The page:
Unfortunately, our friends do not have all the iPhones. This means that some of our messaging chats are peppered with green bubbles and send over plain text messages instead of Apple's ultra-fast iMessage system. But it's not just the color and speed that makes iMessage superior: it's also clarity and fair attention when handling videos.
If you thought the latest Game of Thrones episode was hard to see, you clear I never sent a video from Messages on your iPhone to a friend with an Android phone. If they answered something like "What is this!", It probably wasn't because of the content – it was because they could hardly see what happened in the clip. When it reaches its unit, the video is a blurred, distorted mess. The carefully edited HD clip you took on your new iPhone was reduced to an unlockable slam when it reached your friend's phone. And the same goes for the video they send you.
The phenomenon can also affect the group of messages. As they say, once a bad apple can destroy the gang, so if one of the recipients in your group is on an Android phone, the whole message will be sent via SMS. Therefore, all users will see blurred, barely visible videos, even iPhone users with iMessages enabled.
What gives? Although it may seem that it is the result of sabotage between platforms, it is not so. It has to do with compression. Apple handles iPhone-to-iPhone delivery of subtitled videos, so regardless of size, videos are sent and received in original quality. But that is not the case when you do not use Apple's system from start to finish. Your carrier gets in the way, and that's when things break down.
Sent images are usually OK (the large ones will be compressed but still displayed), videos files are hard hit. Texting from Android to Android will see less compression, but it's enhanced when you go from iPhone to Android or from Android to iPhone, as Apple's system gets in the way. Even when sending relatively short video clips (about 15 MB to 20 MB), they will be compressed at one end and continue to become a blurry, blurry video.
How can you fix it? Convince all your friends and family to get an iPhone, of course, so everything you send will be over iMessage. Because it's probably not realistic, here are some solutions.
Use a third-party messaging program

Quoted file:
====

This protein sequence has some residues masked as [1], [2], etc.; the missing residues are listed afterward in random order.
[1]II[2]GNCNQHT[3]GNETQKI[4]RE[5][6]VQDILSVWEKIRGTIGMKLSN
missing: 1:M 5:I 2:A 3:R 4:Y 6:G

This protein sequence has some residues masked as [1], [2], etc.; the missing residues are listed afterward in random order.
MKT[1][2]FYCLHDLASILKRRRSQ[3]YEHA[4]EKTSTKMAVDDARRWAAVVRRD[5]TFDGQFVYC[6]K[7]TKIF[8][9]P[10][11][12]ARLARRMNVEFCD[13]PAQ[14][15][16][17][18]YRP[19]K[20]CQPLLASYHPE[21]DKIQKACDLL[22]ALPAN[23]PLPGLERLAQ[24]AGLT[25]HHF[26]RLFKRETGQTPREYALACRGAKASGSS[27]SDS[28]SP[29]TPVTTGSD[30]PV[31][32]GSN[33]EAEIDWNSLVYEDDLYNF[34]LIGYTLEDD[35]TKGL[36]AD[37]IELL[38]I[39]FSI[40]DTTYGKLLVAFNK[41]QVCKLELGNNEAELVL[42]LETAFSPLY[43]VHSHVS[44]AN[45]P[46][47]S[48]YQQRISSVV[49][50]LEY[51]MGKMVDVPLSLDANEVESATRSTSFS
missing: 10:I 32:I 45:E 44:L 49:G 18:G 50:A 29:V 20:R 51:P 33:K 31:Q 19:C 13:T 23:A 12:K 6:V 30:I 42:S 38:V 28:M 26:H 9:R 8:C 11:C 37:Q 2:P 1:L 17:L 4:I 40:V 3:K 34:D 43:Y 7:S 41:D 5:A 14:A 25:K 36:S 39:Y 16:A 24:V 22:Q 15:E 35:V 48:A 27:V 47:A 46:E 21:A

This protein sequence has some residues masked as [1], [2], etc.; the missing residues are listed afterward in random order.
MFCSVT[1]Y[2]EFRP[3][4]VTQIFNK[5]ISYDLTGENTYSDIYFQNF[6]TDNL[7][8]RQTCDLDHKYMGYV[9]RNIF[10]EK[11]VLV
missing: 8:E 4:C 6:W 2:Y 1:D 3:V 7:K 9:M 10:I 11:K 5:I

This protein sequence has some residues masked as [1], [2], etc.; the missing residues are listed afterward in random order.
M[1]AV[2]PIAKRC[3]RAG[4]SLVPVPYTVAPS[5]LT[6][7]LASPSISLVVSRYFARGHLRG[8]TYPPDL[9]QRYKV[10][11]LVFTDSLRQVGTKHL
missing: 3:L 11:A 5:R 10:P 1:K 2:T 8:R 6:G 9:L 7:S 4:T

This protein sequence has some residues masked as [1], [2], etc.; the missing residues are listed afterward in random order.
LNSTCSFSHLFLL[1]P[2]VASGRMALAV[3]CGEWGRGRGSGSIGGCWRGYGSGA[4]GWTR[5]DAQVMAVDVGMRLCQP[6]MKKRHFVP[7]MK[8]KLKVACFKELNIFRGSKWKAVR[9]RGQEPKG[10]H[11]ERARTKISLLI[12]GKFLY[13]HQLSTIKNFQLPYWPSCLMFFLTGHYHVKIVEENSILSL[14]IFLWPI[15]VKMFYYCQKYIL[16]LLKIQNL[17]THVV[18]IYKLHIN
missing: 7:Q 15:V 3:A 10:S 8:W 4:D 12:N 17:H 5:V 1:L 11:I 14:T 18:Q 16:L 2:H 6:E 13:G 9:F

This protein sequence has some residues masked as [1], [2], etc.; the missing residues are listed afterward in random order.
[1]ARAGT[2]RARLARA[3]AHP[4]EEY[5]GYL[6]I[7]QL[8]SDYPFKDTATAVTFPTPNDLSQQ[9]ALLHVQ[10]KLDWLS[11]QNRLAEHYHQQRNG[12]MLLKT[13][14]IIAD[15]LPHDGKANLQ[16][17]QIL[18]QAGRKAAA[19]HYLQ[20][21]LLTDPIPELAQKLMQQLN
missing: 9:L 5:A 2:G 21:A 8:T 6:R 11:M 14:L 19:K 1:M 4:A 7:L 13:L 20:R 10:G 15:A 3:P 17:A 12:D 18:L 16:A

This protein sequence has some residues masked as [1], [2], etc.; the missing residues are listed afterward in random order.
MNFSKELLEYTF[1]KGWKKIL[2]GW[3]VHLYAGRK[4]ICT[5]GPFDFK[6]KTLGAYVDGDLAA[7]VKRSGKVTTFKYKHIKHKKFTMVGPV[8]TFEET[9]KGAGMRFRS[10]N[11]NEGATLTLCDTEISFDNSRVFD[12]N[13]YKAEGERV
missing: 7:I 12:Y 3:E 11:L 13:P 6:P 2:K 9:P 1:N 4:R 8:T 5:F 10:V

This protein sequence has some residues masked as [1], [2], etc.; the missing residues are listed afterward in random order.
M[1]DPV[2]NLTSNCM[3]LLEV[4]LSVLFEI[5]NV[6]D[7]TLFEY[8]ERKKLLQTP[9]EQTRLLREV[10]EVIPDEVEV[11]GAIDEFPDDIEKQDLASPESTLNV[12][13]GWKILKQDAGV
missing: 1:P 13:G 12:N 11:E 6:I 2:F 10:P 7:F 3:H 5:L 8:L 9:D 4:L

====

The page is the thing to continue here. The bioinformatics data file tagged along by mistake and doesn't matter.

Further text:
The reason why subtitle video between iPhone and Apple's Messages app does not result in blurred photos is because Apple checks the compression on both ends. The same applies when you use another messaging service, such as Facebook Messenger, WhatsApp, Viber, etc. If you send a video with any of these services, it will reach your recipient with its quality intact (as long as you do not run into any restrictions in file size). However, you must convince your friends to register and use the same service you use.
Use email instead
If there is a messaging service that is true, it's good, old-fashioned email. We all know how it works: start your client, create a new message, select the video you want and press Send. And you will be sure that it comes in the same quality as it was sent.
Submit a link to Google Photos
It's always handy to have a copy of Google Photos on your iPhone. It creates a library of all photos on your iPhone that can be viewed anywhere, and it also lets you share your photos with anyone, no matter which phone or device they have. If you don't have much space on your Google Drive and choose to save the original resolution, the quality will be a bit downgraded, but nothing happens when you try to overwrite messages.
Use Dropbox or Google Drive
Once you've taken a video, don't leave it in Apple Photos to share it. Open your photo in Photos and tap the share button to get a variety of options, including saving to Dropbox, Google Drive or your cloud-based storage service. From there you can send a link to the full size file in trailer.